Mattis: Obama’s Lack of Response to Iran’s ‘Act of War’ Was Because of Nuclear Deal

September 6, 2019 Updated: September 10, 2019

Former Defense Secretary Jim Mattis said in a new book that the administration of then-President Barack Obama didn’t respond to an “act of war” from Iran because it wanted to see through the nuclear deal, which was signed in 2015.

Mattis said that when he took over U.S. Central Command in 2010, he knew Iran was the country’s most deadly adversary.

The next year, two Iranians were arrested for allegedly planning to bomb Cafe Milano, a restaurant in Washington.

“Attorney General Eric Holder said the bombing plot was ‘directed and approved by elements of the Iranian government and, specifically, senior members of the Qods Force.’ The Qods were the Special Operations Force of the Revolutionary Guards, reporting to the top of the Iranian government,” Mattis wrote in his just-released book, “Call Sign Chaos: Learning to Lead,” according to the Washington Examiner.

Mattis said he was left out of the loop and was informed by a duty officer about the foiling.

“I saw the intelligence: we had recorded Tehran’s approval of the operation. Had the bomb gone off, those in the restaurant and on the street would have been ripped apart, blood rushing down sewer drains. It would have been the worst attack on us since 9/11. I sensed that only Iran’s impression of America’s impotence could have led them to risk such an act within a couple of miles of the White House,” he wrote.

“Absent one fundamental mistake—the terrorists had engaged an undercover DEA agent in an attempt to smuggle the bomb—the Iranians would have pulled off this devastating attack. Had that bomb exploded, it would have changed history.”

Retired Marine Corps Gen. Jim Mattis, former commander of the U.S. Central Command testifies before the House Intelligence Committee in Washington on Sept. 18, 2014. (Photo by Allison Shelley/Getty Images)

Mattis said he wanted to “respond forcefully,” raising the cost for the plot “beyond anything” Iranian leadership could pay. He also wanted Obama to issue a public denouncement of the plot.

But neither happened.

Instead, “we treated an act of war as a law enforcement violation, jailing the low-level courier,” Mattis wrote. He said the conflict between leadership led to his ouster.

“In my view, we had to hold Iran to account and strike back when attacked. But there was a reason for the administration’s restraint. The administration was secretly negotiating with Iran, although I was not privy to the details at the time,” he said.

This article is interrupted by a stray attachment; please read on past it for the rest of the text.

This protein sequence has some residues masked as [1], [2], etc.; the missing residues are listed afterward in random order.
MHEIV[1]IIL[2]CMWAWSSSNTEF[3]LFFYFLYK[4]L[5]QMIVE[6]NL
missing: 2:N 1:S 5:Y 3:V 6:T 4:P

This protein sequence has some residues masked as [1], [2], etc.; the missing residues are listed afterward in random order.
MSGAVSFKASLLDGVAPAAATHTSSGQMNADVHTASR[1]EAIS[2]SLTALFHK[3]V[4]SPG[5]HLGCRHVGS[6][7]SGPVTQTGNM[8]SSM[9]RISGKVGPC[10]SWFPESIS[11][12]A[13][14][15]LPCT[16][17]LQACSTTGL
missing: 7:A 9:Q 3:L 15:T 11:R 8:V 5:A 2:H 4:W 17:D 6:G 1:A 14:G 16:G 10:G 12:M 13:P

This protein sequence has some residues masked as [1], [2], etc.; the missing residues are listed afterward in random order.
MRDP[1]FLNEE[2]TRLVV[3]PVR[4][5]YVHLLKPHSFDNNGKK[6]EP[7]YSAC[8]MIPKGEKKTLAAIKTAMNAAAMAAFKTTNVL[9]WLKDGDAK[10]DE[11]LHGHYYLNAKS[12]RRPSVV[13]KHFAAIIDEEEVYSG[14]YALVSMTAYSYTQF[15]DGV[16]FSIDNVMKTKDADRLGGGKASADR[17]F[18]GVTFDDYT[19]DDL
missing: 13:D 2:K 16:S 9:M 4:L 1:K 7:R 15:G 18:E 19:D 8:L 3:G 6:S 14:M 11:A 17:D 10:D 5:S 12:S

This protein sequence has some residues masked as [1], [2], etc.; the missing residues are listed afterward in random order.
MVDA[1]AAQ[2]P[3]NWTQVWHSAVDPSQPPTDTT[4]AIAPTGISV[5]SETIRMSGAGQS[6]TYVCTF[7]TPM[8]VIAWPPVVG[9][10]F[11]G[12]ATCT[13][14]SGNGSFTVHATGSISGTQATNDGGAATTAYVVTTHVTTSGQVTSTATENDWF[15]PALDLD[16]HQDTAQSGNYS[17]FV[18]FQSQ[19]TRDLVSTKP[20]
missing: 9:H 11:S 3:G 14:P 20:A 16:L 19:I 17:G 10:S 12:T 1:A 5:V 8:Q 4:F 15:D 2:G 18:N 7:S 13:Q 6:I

Mattis also criticized the Obama administration for wanting “human rights to be the singular criterion for our foreign policy,” leading to clashes with longtime Middle Eastern allies like Saudi Arabia, Egypt, and the United Arab Emirates, according to NPR.

“The Arab monarchies and strongman leaders were not reforming at the pace our human rights idealists insisted upon,” Mattis wrote. “But those nations that had stood by us after 9/11 had records far better than those of hostile, oppressive regimes like Iran and Syria.”

Secretary of Defense Jim Mattis speaks during a press briefing on Feb. 7, 2018. (Samira Bouaou/The Epoch Times)

He recalled when he was dismissed in late 2012.

“I received an unauthorized phone call telling me in an hour, the Pentagon would be announcing my relief. I was leaving a region aflame and in disarray,” he wrote. “The lack of an integrated regional strategy has left us adrift, and our friends confused.”

Mattis also criticized then-vice president Joe Biden, who told him: “Know why you’re at CENTCOM?. Because no one else was dumb enough to take the job.”

Biden would also not listen to him, Mattis said.

“He didn’t want to hear more; he wanted our forces out of Iraq. Whatever path led there fastest, he favored,” Mattis wrote. “He exuded the confidence of a man whose mind was made up, perhaps even indifferent to considering the consequences were he judging the situation incorrectly.”

The former official also praised former president George H.W. Bush, saying he “avoided sophomoric decisions like imposing a ceiling on the number of troops or setting a date when we would have to stop fighting or leave” in the U.S. victory in Kuwait but said that then-president George W. Bush’s decision to enter into a war with Iraq seemed ill-advised.

“Invading Iraq stunned me,” Mattis wrote. “Why were we fighting them again?”

Follow Zachary on Twitter: @zackstieber
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